The Museum of Texas Tech University is home to a collection of rare documents that have shaped world history.
A selection of documents from The Remnant Trust, a collection of more than 1,300 original and first-edition documents that have shaped the ideals of human liberty and dignity, is open to the public at the Museum of Texas Tech University.
The collection includes both printed and handwritten works and encompasses genres such as politics, economics, mathematics, science, history, philosophy and religion. Notable works include an edition of the Magna Carta from 1350, one of three known copies of the third Dunlap printing of Declaration of Independence from 1776 and a first edition King James Bible from 1611.
Kris Bex, president of The Remnant Trust, emphasized the most distinctive characteristic of this collection: it is hands-on.
“What makes us unique from other similar collections is we let people actually use the documents,” Bex said. “You can pick them up, take them to class, it's awesome. Nobody ever brings out a 500-year-old book and puts it in your hands.”
Most of the documents are housed at the Southwest Collections/Special Collections Library, but a select number are on display at the Museum of Texas Tech University to be rotated on a yearly basis. The Remnant Trust offices will be available for visitors, by appointment, to come in and spend more personal time with the books and documents. Appointments can be made by phone at (806) 834-8878.
Peggy Miller, director/special assistant to the provost for The Remnant Trust, said the ability to use these historical documents has a great influence on visitors.
“There's something thrilling about touching these items that have had such profound influence on who we are for so many centuries,” Miller said.
The purpose of The Remnant Trust is to place important and rare documents in the hands of people in the hopes it will lead to an improvement of their minds and spirits. It strives to elevate educational standards and the public's understanding of individual liberty and human dignity through the hands-on availability of the world's great ideas in original form.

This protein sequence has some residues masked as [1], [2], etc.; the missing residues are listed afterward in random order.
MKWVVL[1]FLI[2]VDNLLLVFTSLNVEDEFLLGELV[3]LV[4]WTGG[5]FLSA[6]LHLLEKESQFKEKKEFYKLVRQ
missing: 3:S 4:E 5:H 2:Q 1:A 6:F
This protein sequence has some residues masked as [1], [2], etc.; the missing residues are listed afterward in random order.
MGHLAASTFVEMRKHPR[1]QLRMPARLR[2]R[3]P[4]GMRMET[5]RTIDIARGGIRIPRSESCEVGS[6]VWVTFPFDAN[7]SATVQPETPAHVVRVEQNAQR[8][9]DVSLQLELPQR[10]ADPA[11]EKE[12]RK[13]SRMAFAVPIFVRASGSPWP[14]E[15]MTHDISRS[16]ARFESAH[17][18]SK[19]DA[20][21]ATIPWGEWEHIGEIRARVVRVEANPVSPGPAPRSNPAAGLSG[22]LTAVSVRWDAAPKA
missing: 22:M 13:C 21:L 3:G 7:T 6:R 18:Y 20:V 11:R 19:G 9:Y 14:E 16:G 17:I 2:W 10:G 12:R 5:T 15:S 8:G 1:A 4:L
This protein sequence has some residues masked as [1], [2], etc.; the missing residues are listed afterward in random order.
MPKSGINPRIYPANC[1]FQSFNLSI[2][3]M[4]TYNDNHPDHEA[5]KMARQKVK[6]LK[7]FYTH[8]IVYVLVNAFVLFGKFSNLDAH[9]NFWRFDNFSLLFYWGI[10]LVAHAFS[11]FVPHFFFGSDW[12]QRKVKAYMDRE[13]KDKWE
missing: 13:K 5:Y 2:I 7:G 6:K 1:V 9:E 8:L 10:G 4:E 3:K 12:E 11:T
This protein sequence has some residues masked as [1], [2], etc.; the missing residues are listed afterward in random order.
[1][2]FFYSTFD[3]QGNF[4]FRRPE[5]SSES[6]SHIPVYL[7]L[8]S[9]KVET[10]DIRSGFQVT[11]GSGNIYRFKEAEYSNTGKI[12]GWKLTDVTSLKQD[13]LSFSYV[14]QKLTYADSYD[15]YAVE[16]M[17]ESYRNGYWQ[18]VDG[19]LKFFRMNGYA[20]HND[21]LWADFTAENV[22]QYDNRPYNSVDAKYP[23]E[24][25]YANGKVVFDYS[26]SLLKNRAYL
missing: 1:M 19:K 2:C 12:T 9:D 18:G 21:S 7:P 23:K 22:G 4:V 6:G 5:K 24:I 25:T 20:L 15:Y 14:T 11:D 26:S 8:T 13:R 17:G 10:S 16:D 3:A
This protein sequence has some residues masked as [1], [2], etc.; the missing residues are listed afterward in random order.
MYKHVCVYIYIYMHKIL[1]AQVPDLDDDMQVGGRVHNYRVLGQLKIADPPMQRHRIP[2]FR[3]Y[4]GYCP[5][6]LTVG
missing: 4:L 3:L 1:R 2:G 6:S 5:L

“There is a risk that using these documents will cause them to fall apart sooner, but our board is willing to take that risk if we can get people to talk about these ideas,” Bex said.
Texas Tech was chosen as The Remnant Trust's permanent home for many reasons, an important one being the popularity of the exhibit when it visited Lubbock temporarily in 2012.
“We were here for a normal display a few years ago, and they had more than 70,000 people come to see our books,” Bex said. “That blows away any exposure we've gotten at any other venue.”
Bex said The Remnant Trust team knew something special was happening in Lubbock, and the conversation of making it the collection's new home began there.
Miller, who has been working with The Remnant Trust for more than 20 years, says she is confident Texas Tech and the Lubbock community will make a perfect home for it.
“The popularity of the collection the last time it was here really says something about West Texas and our commitment to human dignity and liberty,” Miller said. “We have a deep respect for these intellectual treasures of our history.”
“I hope these documents spark conversation,” Bex said. “Where they come from, how they influence the way we think, how they will lead us into the future.”
“This is such a phenomenal collection,” Miller said, “and I think Texas Tech is exactly the right place for it.”
For a complete list of the collection, visit “Our Holdings” at www.theremnanttrust.com. The Museum of Texas Tech University is located at 3301 Fourth St. and is open from 10 a.m. – 5 p.m. Tuesday through Saturday and 1-5 p.m. Sunday. Admission is free.